* Cash copper prices fall against benchmark as buying demand eases
* LME nickel on track to end week little changed despite Indonesia ban
By Susan Thomas
LONDON Jan 24 (Reuters) - Copper fell to its lowest in a month on Friday and struck its biggest weekly fall since mid-November as slowing growth in China’s factories fuelled worries about demand in the world’s top metals consumer.
Three-month copper on the London Metal Exchange ended at $7,180 a tonne, its lowest level in a month and down from a close of $7,292 on Thursday. The metal is down 2 percent for the week.
Weaker domestic and overseas demand in January hurt Chinese factory output and drove the Flash Markit/HSBC purchasing managers’ index to 49.6 in its first contraction in six months. A reading above 50 indicates growth.
On Friday meanwhile, a global flight from emerging market assets gathered pace as investors worried about the impact of slower growth in China, U.S. monetary policy and political problems in Turkey, Argentina and Ukraine.
“There is nothing positive for copper at the moment,” said Naeem Aslam, chief market analyst at Ava Trade in Dublin. “The HSBC Flash manufacturing PMI data rattled many nerves in the market.”
He also said there are expectations that the U.S. Federal Reserve will further taper its stimulus package next week, which would put further pressure on copper.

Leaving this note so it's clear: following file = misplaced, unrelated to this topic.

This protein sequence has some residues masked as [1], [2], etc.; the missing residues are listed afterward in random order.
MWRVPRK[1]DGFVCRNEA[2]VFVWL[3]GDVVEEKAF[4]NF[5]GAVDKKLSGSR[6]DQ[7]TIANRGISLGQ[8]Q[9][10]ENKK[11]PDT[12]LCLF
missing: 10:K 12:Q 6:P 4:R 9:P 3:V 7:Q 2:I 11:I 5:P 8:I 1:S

The Fed’s bond-buying programme has increased liquidity in markets, which in turn has helped support commodities prices. Fed policymakers will meet next Tuesday and Wednesday.
Limiting losses in copper however, was news that several Chilean ports were on strike, curbing metal, fruit and other shipments from the country that accounts for about a third of the world’s copper supply.
Still, nearby tightness in the physical market continues to ease, shown by LME forward spreads, as buying winds down ahead of the Chinese Lunar New Year, which begins next Friday.
LME cash copper traded $24 above the benchmark contract, down from a high of $64.50 on Tuesday.
“Outlook wise, we think that the steady drip-feed of less-than-stellar Chinese macro data will likely keep the pressure on prices for a little while longer, although the selling may abate at about the time that the Chinese New Year holidays commence,” said INTL FC Stone in a note.
In other metals traded, LME nickel ended the week down 1.5 percent, closing $14,485 a tonne after having gained more than 6 percent last week before a ban on exports of ore from Indonesia came into force.
The global nickel market surplus more than doubled to 180,000 tonnes in the first 11 months of 2013 compared with the same period a year earlier, a monthly bulletin from the Lisbon-based International Nickel Study Group (INSG) showed.
Lead ended up 0.65 pct to $2,167 a tonne, zinc ended down 1.3 percent at $2,020 a tonne, aluminium closed down just $1 at $1,762 a tonne, while tin was last bid at $22,000 a tonne, unchanged at the close.
Three month LME copper
Most active ShFE copper
Three month LME aluminium
Most active ShFE aluminium
Three month LME zinc
Most active ShFE zinc
Three month LME lead
Most active ShFE lead
Three month LME nickel
Three month LME tin